The authors of today's first and third readings believe the role of the Holy Spirit in our everyday life of faith is more significant than some of us modern Christians acknowledge.
Our I Peter author mentions something that applies to all of us. "It is better to suffer for doing good, if that be the will of God, than for doing evil." The writer presumes all people have to suffer. No one escapes pain. His concern is that the newly baptized whom he's addressing will suffer for their "good conduct in Christ;" that the pain they'll endure will come not just because they're human, but because they're imitating Jesus' dying and rising.
One of the questions which bothered Jesus' earliest followers was, "How do I know what Jesus wants me to suffer? How do I decide what's good and what's bad?"
Of course, as we saw last week, we're to make Jesus' value system our value system. What he thought important, we're to think important. But in the day by day circumstances of life, how can we be certain about which specific thing or person the risen Jesus wants us to concern ourselves. What should we put in the center of our vision and what should we relegate to the periphery?
That's where early Christians believed the Holy Spirit comes in. The Spirit helps guide Jesus' people to where Jesus expects them to be.
John's Jesus dedicates a lot of his Last Supper discourse to the Spirit. "If you love me, you will keep my commandments. And I will ask the Father, and he will give you another Advocate to be with you always, the Spirit of truth, whom the world cannot accept, because it neither sees nor knows him. But you know him, because he remains with you, and will be with you."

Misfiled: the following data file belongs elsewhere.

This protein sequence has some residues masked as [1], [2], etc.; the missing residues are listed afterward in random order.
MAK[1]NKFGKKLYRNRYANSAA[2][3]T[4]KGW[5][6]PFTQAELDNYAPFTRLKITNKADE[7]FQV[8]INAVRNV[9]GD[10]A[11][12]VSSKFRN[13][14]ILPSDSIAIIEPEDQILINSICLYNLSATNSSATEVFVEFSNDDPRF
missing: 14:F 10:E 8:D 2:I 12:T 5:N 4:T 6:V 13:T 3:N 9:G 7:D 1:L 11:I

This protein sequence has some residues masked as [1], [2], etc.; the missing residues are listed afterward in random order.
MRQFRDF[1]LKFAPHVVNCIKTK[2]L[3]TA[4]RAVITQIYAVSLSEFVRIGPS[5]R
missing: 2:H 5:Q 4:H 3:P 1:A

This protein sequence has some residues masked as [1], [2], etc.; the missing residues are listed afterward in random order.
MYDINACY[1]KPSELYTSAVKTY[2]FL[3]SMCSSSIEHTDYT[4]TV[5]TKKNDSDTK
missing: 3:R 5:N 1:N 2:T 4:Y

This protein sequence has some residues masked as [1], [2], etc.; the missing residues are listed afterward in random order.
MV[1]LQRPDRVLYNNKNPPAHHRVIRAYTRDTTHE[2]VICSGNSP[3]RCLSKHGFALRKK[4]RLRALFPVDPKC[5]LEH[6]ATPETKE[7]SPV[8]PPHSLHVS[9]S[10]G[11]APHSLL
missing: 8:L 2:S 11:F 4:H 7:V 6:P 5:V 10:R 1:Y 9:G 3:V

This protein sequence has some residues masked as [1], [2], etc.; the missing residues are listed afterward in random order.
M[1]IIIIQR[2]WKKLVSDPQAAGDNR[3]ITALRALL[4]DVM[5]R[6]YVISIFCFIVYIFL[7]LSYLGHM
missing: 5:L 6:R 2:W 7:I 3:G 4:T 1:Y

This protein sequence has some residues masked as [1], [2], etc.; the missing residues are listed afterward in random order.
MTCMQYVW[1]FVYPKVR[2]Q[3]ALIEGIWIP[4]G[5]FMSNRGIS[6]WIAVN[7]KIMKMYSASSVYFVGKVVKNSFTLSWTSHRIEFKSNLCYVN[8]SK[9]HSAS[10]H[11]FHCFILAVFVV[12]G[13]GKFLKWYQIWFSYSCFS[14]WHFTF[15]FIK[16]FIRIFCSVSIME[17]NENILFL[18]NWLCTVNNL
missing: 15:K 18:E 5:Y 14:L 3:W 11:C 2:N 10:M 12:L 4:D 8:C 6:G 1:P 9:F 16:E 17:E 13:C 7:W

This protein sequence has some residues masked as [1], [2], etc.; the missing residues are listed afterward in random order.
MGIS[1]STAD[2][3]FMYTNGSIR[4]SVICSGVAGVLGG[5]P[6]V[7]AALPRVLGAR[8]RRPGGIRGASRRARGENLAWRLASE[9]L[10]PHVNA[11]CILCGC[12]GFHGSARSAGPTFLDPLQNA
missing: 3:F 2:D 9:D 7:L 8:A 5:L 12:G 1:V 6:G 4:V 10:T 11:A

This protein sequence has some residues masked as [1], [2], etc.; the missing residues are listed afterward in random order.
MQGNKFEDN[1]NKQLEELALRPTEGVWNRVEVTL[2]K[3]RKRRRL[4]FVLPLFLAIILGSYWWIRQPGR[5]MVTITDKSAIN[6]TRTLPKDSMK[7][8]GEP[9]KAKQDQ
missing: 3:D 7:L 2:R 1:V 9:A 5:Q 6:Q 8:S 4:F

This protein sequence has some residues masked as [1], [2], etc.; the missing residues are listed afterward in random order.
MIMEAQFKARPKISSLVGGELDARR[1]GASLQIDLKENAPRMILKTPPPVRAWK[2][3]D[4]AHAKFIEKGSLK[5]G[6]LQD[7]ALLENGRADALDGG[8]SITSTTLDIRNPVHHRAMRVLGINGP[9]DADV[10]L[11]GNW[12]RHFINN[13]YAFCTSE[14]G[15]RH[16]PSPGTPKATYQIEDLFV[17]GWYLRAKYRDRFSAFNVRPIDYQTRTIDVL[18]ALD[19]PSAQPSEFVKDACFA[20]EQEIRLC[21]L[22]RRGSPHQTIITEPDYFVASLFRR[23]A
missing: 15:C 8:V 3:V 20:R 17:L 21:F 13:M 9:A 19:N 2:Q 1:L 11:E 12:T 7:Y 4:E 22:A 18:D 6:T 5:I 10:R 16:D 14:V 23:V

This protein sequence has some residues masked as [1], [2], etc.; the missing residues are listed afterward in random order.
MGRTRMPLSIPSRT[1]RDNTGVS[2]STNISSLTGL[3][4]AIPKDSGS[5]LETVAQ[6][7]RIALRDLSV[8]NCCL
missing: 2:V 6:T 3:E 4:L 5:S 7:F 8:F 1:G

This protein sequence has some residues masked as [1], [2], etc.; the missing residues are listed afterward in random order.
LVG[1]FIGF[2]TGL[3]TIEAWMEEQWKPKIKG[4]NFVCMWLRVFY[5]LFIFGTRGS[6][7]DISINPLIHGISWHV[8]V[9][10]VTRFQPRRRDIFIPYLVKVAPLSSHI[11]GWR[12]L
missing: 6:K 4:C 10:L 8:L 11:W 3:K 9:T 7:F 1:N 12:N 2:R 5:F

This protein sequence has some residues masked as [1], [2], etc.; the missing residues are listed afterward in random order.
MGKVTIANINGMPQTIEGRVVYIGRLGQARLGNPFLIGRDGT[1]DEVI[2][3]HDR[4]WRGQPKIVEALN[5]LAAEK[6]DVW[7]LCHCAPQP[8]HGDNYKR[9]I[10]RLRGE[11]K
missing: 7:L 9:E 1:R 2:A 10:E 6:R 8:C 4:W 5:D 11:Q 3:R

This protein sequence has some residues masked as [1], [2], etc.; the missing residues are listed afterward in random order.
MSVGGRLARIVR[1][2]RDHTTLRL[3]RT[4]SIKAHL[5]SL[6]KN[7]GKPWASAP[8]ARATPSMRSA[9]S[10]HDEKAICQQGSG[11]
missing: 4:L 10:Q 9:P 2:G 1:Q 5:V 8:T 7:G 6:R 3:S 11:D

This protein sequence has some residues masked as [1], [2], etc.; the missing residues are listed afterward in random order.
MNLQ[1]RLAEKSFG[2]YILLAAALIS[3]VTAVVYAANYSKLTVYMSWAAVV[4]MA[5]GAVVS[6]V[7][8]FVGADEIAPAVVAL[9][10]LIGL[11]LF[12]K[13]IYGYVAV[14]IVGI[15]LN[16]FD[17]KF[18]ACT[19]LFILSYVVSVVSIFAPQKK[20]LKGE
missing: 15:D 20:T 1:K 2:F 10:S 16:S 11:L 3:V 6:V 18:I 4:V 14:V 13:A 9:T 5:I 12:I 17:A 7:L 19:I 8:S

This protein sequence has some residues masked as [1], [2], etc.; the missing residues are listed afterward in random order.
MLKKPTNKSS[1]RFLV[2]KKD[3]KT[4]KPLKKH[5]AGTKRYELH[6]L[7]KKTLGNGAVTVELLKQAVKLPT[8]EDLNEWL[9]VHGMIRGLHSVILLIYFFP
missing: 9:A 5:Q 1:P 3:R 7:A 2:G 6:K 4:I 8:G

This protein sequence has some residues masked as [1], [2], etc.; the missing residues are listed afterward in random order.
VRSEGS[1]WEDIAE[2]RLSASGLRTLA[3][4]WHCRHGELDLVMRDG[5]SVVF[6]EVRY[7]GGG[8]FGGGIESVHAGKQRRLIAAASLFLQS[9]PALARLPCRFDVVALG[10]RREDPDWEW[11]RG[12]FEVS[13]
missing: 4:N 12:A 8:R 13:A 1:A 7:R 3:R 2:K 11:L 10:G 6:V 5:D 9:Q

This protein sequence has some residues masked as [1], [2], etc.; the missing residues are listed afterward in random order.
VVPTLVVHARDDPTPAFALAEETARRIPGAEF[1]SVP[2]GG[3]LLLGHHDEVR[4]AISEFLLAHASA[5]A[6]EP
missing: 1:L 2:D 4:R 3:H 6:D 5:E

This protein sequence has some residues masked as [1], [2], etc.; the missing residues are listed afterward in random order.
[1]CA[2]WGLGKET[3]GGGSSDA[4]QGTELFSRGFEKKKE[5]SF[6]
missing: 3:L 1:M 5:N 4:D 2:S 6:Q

John simply believes no one can be a true disciple of Jesus unless he or she gives themselves over to the Spirit within them. Having been raised to call on the Holy Spirit only during and before school exams, this Father-sent force played only a small role in my life after my formal education ended.
In some sense, Luke informs us in our second reading that I wasn't alone in living a low or non-Spirit life. "When the apostles in Jerusalem heard Samaria had accepted the word of God, they sent them Peter and John, who went down and prayed for them, that they might receive the Holy Spirit, for it had not yet fallen upon any of them; they had only been baptized in the name of the Lord Jesus."
Among other things, this narrative tells us that our present baptismal formula - "I baptize you in the name of the Father, the Son and the Holy Spirit" - wasn't universally employed in the earliest church. But it also points up the fact that some Christians simply don't use all the help Jesus provides us in order to fully carry on his ministry. In some sense, we feel like the orphans Jesus mentions in our gospel pericope. Though the church's structures and dogmas provide us great security, they aren't able to provide us the Spirit-filled security Jesus planned for us to experience. No matter how perfect the structures or perceptive the dogmas, there's something missing.
The I Peter writer knows this. That's why he ends today's passage with a comment about Jesus' dying and rising. "Put to death in the flesh, he was brought to life in the Spirit." No matter how deeply we delve into our faith, if we refuse to fall back on the Spirit for daily guidance, we're really not alive in that faith.